A safari with children was the fantasy. Africa seemed too difficult, too long, children too young. But Sri Lanka – YES!
An open-air jeep comes to pick us up at our hotel (which we loved – Nil Diya Mankada Safari Resort) at 6:00 am.
We drive off in the dark, the wind whipping past us. As we drive past the lake reservoir we see the silhouette of a lone male elephant walking along the shore, the first light of dawn breaking.
After quickly paying for a park ticket, we enter the park, and up in every tall tree a peacock is waking. The peacocks call out a sound like a loud cat’s meow.
Our jeep slowly drives down red dirt roads, searching out wildlife, an experienced guide by our side. The boys are unusually quiet, startled by the adventure of waking in the dark and riding an open-air jeep.
The landscape is green grassland with scattered bushes and occasionally a majestic twisted tree with a wide canopy – a landscape that looks more like an African safari park. In the distance you see a mountain range, and the reservoir lake reflects the blue sky.
Very soon we came upon a herd a five female elephants walking through the trees and bushes, munching on the grass.
Our guide tells us that a baby elephant is protected in between two of the elephants, but they are doing a good job protecting her as we can’t spot it. The elephants go to cross the road and our jeep is parked at their crossroads, engine turned off, and we sit silently, cameras at the ready is waiting. And as the herd crosses the road we see the baby, only about two weeks old, walking snugly behind one elephant and in front of another.
Welcome to the world beautiful baby. A world where your species is rapidly being destroyed and where you and your family, inside the safe fences of this beautiful park, represent the hope for its survival. Here close behind you another female elephant, full with child, so you’ll have a playmate soon.
And then, I am thinking of myself and my own children, and how when they have children of their own, wild elephants may no longer exist. So to see these powerful and intelligent animals up close, in their own habitat, is an experience that may truly be called once in a lifetime, and may only exist in my lifetime. It was a beautiful and sad experience at all once, and we left the safari with children crying and laughing at the same time.
Our family only did a morning safari – approximately 2.5 hours (6:30-9:00 am) we were lucky to have perfectly blue skies and warm weather (later that day it poured down sheets). For us, with young children tow, the short safari was perfect – after this they would have lost interest and found all the jeep riding tedious.
Families with older children might consider going in the morning and late afternoon for better chances of seeing more wildlife variety. But compared to the long duration of safaris in Africa, I think this suits the needs for safari with children better. When the children are a little older we will definitely take them to Africa which will be a treat and a half! Visit https://www.zegrahm.com/african-safaris if you are looking to book a safari of a lifetime in Africa. We went at Christmas time, as a rainy season was finishing, which made the park a luscious green and distributed animals all around a variety of watering holes.
On our safari we spotted many different elephants – packs of females, some pregnant and other with babies, lone male adult elephants, and a tusker – a rarer sight.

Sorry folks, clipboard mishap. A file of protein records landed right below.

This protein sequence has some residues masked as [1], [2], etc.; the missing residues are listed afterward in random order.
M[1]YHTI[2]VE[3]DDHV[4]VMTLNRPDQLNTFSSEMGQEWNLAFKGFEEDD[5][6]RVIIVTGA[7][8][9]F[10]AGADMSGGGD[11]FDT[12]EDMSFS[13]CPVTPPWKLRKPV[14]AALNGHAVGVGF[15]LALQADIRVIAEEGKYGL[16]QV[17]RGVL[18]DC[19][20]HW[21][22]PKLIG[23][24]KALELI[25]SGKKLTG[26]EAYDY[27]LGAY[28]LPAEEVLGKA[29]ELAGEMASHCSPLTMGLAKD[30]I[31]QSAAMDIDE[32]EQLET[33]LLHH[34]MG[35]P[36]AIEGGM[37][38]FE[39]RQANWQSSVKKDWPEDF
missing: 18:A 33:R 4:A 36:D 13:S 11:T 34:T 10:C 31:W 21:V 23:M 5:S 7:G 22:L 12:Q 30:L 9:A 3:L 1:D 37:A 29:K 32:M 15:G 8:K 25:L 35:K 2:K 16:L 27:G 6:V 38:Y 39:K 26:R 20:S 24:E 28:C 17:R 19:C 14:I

We also spotted many different birds. Our favorite was the peacock and we were treated to a full display of feathers by a male peacock hoping to impress a nearby hen.
We also saw painted cranes, king-fishers, and a beautiful bright green bird that I wish I knew the name of… I knew it wasn’t a cape parrot because I’d read this article about cape parrot before we went and knew thet were native to South Africa. We’d seen something similar when we were debating going on a bird tour in Costa Rica instead, which we may still consider after deciding to visit their website www.costaricafocus.com and looking at what they offer. Back to the safari, though. In the marshy areas we saw water buffaloes, turtles, and could even spot the eyes of crocodiles. Scurrying across the road, we were treated to quick glimpses of land monitors and mongoose.
Tips for Safari with Children.
- Bring snacks – there is nowhere to buy food and if your kids are like mine, they will get very cranky waiting for a late breakfast. But do NOT feed any animals, drop food, or leave trash behind. It is important for the elephants’ survival to live free and wild, eating a normal vegetarian diet of leaves and grass.
- Bring windbreakers for the first part of the drive before the sun is up, and of course it could rain anytime.
- Bring the best camera you have for yourself and an old camera, or pretend camera, or toy camera for the children. There were many times during the safari I told myself to put my camera down and focus on being present and burning the memory into my brain of that special golden light of dawn, smell of fresh air, and sound of peacock cries. But then you just can’t help yourself! Everything you see seems more beautiful and amazing than the last and you just have to take a picture. I literally had over 100 elephant pictures when we left the park. My kids wanted to get into the photo taking action, so we handed them our old, beat-up, under-water digital camera that miraculously has survived many trips.
- Lastly, we bought the boys safari hats – these were for sale at the park entrance – and they were one of the best trip souvenirs. They were so tied to the memory of seeing elephants and could be used again – it really beats a plastic toy!
Have you visited Udawalawe or done a safari with kids? What’s better – an elephant or a peacock 🙂 I would love to hear from you in the comments!